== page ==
The Effectiveness of Open Educational Resources in College Calculus. A Quantitative Study

Scott Kersey

Abstract


We investigate Open Educational Resources (OER) in post-secondary Calculus with face-to-face instruction using web-based homework in a side-by-side comparison with Closed (Proprietary) Educational Resources (CER). Statistical analyses using multilinear regression models are developed to demonstrate several significant effects, to within a probability of 5%. Our first finding is that students’ pretest scores and access dates to online homework were both significant factors in predicting first exam scores. While pretest scores were similar between the groups, students in the OER group accessed the online homework earlier in the semester, which contributed to higher first exam scores. Second, homework scores were significantly higher in the CER group, which was a significant measure of final exam scores. In understanding this result, we cite student comments suggesting the proprietary CER homework system had more resources providing help on problems. However, the differences in final course grades were not significant. We conclude from our study that the OER materials are effective, but recommend that care is taken to ensure the free materials provide a quality experience.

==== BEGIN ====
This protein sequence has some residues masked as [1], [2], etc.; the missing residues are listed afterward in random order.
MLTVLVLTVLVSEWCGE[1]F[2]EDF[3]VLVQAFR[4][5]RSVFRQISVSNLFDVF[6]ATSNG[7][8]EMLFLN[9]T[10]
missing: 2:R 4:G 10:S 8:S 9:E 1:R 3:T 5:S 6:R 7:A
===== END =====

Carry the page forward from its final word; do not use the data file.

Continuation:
Keywords


open educational resources, OER, closed (proprietary) educational materials, mathematics, calculus, web-based homework, quantitative study

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References


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DOI: http://dx.doi.org/10.5944/openpraxis.11.2.935

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